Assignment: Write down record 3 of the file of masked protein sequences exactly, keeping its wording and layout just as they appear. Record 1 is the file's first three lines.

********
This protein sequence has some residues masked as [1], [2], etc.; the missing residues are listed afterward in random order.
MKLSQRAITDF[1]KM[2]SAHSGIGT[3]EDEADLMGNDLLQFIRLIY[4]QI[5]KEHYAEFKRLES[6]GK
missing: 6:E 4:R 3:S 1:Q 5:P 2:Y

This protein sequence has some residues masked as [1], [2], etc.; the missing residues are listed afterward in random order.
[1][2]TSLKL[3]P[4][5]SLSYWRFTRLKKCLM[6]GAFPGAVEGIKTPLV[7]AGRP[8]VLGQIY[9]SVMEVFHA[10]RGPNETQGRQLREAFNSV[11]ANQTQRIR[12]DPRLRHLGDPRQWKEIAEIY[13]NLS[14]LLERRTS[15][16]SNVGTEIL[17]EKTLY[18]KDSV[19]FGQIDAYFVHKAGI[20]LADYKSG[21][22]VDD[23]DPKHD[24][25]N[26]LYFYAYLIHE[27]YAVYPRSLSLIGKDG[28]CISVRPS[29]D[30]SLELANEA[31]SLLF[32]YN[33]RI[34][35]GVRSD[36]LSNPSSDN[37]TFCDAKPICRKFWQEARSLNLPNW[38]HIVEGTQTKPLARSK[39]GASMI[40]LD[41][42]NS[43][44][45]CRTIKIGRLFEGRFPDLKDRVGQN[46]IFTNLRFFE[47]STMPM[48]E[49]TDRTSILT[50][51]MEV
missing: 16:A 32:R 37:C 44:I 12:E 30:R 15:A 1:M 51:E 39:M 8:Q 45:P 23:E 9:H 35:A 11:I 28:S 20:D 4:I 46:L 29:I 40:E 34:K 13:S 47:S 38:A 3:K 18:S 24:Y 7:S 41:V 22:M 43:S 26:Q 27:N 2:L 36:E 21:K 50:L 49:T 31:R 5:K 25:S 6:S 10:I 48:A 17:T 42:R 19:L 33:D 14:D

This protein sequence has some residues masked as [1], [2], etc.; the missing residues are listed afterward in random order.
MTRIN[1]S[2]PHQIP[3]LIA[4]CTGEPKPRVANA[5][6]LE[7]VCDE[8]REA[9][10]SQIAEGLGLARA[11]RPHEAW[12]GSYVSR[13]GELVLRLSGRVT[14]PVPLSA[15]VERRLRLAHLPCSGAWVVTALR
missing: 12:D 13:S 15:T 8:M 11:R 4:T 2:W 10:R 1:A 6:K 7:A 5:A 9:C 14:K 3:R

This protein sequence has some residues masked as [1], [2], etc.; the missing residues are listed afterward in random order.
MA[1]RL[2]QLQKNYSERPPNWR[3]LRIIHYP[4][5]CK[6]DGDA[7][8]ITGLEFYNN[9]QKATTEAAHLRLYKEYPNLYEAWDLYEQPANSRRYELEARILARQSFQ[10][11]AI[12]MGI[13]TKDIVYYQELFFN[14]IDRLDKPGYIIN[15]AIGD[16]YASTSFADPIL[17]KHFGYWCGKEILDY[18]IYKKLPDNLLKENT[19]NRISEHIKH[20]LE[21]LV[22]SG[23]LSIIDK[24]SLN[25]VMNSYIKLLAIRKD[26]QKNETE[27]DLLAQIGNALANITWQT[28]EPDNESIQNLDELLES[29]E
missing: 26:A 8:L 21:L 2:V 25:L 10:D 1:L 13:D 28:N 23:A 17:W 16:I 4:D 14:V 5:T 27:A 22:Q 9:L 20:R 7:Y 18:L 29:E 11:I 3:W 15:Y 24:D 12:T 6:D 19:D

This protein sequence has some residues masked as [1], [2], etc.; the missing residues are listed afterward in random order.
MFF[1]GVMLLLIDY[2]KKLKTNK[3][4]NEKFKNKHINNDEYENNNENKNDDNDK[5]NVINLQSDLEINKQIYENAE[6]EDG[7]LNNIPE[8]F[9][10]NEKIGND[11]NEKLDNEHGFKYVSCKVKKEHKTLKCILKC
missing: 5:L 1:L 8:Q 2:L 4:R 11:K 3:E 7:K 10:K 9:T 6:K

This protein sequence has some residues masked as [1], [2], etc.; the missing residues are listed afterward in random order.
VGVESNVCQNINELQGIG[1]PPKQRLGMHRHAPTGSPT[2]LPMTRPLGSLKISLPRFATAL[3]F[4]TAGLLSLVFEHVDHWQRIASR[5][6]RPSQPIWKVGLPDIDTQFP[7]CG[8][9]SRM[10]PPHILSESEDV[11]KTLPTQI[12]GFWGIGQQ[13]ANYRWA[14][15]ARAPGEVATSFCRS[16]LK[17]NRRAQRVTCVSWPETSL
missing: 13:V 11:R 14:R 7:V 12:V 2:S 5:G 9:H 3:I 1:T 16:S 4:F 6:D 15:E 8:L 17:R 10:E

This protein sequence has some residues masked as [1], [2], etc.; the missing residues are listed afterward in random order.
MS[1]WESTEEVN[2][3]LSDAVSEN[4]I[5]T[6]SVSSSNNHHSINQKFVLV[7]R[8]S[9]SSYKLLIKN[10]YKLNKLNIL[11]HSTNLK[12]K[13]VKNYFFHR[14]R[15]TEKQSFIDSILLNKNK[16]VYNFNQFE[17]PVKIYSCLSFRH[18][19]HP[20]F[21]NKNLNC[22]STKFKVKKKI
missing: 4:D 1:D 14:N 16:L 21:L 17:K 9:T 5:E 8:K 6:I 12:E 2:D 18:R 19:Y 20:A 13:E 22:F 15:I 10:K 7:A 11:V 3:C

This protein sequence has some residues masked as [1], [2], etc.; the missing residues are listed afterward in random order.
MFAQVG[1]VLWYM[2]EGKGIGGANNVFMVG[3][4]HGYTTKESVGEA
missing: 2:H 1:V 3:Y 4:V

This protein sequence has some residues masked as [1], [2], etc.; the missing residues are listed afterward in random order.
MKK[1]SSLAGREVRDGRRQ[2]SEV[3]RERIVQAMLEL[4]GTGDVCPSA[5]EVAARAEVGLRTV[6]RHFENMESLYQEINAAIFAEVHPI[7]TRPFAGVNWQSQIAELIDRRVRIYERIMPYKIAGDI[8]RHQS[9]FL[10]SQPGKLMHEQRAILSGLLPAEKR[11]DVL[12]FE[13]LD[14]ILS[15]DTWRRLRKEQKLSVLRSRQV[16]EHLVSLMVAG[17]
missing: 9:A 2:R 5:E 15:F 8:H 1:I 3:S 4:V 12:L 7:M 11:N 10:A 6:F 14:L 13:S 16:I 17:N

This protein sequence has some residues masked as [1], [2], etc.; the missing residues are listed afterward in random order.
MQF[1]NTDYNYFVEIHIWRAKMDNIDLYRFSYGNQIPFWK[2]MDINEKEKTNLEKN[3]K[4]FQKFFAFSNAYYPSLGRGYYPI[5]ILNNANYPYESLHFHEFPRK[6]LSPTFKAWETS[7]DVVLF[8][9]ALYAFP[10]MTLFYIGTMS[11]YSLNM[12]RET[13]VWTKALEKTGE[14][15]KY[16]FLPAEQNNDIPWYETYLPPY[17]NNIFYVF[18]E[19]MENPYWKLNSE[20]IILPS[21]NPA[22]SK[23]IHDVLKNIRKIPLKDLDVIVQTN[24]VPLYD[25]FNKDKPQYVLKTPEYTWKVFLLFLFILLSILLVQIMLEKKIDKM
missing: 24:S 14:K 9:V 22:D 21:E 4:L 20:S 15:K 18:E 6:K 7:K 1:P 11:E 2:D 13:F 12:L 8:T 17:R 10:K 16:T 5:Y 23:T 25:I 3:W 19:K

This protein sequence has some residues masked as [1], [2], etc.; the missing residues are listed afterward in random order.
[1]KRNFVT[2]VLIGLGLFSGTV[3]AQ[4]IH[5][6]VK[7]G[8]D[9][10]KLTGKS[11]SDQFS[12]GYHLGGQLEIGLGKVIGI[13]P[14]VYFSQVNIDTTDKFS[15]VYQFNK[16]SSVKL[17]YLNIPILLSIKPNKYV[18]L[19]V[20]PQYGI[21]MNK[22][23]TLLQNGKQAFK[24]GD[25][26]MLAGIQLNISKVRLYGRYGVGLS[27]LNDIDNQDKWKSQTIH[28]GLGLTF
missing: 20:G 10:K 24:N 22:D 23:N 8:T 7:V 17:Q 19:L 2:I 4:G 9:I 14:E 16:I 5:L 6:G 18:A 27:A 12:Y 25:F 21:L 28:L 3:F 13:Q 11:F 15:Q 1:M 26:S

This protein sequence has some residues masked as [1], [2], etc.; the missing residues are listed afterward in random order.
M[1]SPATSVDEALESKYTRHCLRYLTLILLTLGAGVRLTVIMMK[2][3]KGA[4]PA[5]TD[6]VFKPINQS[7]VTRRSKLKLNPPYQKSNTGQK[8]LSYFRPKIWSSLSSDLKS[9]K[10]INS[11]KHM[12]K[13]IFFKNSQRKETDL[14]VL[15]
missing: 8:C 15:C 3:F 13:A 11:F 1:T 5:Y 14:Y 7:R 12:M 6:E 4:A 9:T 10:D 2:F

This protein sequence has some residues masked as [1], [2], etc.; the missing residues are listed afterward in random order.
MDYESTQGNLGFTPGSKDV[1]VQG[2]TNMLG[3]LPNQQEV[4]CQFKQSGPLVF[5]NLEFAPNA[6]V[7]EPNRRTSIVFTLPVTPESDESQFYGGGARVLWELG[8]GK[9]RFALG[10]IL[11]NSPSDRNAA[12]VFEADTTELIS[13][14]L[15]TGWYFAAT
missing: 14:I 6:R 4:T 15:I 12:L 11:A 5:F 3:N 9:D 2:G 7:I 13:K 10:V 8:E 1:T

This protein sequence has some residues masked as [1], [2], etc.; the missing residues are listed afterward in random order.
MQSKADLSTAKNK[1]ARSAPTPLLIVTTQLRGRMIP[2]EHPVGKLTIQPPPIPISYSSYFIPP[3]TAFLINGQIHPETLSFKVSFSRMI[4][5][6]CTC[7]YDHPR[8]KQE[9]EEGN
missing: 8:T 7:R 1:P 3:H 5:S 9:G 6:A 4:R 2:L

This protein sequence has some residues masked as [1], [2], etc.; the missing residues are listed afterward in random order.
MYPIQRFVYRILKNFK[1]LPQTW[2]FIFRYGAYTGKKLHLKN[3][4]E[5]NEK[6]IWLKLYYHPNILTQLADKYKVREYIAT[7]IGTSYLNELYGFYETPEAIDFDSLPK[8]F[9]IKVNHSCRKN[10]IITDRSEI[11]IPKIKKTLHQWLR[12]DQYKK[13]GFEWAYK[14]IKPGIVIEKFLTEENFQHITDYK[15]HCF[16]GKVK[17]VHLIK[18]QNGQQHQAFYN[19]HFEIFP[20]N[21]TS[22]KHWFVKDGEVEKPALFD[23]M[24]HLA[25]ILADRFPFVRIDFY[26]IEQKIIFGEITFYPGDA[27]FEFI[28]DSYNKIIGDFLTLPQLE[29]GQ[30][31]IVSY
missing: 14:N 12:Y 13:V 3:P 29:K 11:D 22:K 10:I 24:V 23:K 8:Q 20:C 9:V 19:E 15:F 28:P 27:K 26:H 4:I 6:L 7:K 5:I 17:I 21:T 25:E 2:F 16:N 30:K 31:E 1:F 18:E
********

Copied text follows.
This protein sequence has some residues masked as [1], [2], etc.; the missing residues are listed afterward in random order.
MTRIN[1]S[2]PHQIP[3]LIA[4]CTGEPKPRVANA[5][6]LE[7]VCDE[8]REA[9][10]SQIAEGLGLARA[11]RPHEAW[12]GSYVSR[13]GELVLRLSGRVT[14]PVPLSA[15]VERRLRLAHLPCSGAWVVTALR
missing: 12:D 13:S 15:T 8:M 11:R 4:T 2:W 10:R 1:A 6:K 7:A 5:A 9:C 14:K 3:R